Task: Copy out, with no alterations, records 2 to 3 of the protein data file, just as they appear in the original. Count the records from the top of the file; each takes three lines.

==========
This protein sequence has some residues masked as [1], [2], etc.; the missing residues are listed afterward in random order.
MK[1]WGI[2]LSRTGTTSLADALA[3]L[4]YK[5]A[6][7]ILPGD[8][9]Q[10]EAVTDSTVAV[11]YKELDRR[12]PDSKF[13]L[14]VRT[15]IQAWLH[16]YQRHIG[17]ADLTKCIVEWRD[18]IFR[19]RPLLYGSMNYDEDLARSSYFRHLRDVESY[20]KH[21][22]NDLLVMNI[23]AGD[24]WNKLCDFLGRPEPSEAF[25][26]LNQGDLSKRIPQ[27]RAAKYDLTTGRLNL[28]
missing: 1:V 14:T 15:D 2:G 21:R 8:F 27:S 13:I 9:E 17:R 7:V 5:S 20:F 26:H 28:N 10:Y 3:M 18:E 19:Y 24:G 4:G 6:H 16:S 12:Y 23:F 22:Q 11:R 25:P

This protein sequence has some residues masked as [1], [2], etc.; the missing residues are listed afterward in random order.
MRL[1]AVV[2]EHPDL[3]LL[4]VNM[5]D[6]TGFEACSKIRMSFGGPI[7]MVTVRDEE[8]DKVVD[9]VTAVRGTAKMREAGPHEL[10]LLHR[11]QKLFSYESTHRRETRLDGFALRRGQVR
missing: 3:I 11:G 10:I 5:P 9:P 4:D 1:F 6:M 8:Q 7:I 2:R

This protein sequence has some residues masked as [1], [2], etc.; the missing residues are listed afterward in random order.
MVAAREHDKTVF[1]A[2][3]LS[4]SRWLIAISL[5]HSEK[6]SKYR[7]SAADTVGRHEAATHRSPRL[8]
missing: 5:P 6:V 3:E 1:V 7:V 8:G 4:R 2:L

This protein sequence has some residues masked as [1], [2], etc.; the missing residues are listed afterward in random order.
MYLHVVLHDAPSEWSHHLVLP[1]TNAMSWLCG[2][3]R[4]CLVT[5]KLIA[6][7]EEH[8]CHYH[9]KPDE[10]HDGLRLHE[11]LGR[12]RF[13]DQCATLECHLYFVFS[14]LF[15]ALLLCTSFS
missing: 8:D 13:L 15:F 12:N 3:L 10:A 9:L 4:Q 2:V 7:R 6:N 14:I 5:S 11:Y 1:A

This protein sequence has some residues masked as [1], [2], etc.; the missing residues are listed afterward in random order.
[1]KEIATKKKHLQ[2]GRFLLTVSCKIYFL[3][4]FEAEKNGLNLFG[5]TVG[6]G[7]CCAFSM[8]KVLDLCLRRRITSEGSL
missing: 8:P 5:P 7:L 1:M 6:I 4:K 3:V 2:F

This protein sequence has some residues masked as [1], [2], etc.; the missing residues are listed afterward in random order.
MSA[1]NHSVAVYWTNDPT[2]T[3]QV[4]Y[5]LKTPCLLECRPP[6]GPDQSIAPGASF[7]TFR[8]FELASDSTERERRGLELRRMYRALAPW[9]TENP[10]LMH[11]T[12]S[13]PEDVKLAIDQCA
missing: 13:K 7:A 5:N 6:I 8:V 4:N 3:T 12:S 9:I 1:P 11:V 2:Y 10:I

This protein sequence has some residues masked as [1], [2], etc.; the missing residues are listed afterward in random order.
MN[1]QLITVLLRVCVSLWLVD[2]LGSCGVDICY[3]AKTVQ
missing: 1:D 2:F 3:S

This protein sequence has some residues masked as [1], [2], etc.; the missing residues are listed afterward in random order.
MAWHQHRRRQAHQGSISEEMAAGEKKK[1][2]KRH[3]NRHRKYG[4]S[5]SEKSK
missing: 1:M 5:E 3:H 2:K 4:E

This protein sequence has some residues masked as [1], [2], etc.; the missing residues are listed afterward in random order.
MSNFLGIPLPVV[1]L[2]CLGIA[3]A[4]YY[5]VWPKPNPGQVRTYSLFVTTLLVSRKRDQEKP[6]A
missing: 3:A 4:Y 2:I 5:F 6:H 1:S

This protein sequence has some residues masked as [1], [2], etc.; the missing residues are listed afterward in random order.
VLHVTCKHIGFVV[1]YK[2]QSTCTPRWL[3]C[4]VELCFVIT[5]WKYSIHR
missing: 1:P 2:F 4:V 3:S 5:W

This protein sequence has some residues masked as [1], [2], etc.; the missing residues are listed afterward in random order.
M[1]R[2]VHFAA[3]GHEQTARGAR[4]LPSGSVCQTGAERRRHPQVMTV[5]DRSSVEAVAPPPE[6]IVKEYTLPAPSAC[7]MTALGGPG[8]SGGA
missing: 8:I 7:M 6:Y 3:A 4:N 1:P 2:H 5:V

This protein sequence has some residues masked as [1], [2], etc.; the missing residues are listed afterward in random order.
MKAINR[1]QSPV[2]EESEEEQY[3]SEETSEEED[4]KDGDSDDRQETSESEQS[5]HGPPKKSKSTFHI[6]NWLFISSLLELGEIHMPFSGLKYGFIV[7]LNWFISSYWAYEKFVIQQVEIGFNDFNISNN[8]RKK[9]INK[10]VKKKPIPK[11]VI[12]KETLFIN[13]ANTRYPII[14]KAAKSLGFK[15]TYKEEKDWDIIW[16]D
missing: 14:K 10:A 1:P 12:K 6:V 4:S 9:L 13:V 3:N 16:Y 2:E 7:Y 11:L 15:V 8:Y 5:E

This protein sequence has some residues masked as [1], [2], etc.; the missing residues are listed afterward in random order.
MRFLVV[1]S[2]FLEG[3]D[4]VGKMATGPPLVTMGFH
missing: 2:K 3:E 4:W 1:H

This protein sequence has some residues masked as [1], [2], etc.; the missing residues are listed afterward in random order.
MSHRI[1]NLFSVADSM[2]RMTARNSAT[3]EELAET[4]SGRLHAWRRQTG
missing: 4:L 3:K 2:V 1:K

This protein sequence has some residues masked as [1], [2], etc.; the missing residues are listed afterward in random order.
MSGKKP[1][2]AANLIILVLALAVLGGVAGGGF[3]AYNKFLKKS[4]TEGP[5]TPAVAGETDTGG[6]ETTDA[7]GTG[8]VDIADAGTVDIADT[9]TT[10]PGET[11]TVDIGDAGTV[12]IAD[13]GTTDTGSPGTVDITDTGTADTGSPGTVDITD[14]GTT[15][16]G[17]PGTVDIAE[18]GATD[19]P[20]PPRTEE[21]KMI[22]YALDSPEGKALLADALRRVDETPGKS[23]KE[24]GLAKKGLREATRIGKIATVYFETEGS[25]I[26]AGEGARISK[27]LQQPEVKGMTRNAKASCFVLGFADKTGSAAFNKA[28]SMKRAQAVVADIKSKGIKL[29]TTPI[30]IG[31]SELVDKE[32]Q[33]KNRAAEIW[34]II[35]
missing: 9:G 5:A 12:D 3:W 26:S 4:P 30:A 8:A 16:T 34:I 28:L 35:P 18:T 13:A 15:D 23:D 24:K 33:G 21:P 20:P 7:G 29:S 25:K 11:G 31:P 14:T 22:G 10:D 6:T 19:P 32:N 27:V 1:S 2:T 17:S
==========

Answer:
This protein sequence has some residues masked as [1], [2], etc.; the missing residues are listed afterward in random order.
MRL[1]AVV[2]EHPDL[3]LL[4]VNM[5]D[6]TGFEACSKIRMSFGGPI[7]MVTVRDEE[8]DKVVD[9]VTAVRGTAKMREAGPHEL[10]LLHR[11]QKLFSYESTHRRETRLDGFALRRGQVR
missing: 3:I 11:G 10:I 5:P 9:P 4:D 1:F 6:M 8:Q 7:I 2:R

This protein sequence has some residues masked as [1], [2], etc.; the missing residues are listed afterward in random order.
MVAAREHDKTVF[1]A[2][3]LS[4]SRWLIAISL[5]HSEK[6]SKYR[7]SAADTVGRHEAATHRSPRL[8]
missing: 5:P 6:V 3:E 1:V 7:V 8:G 4:R 2:L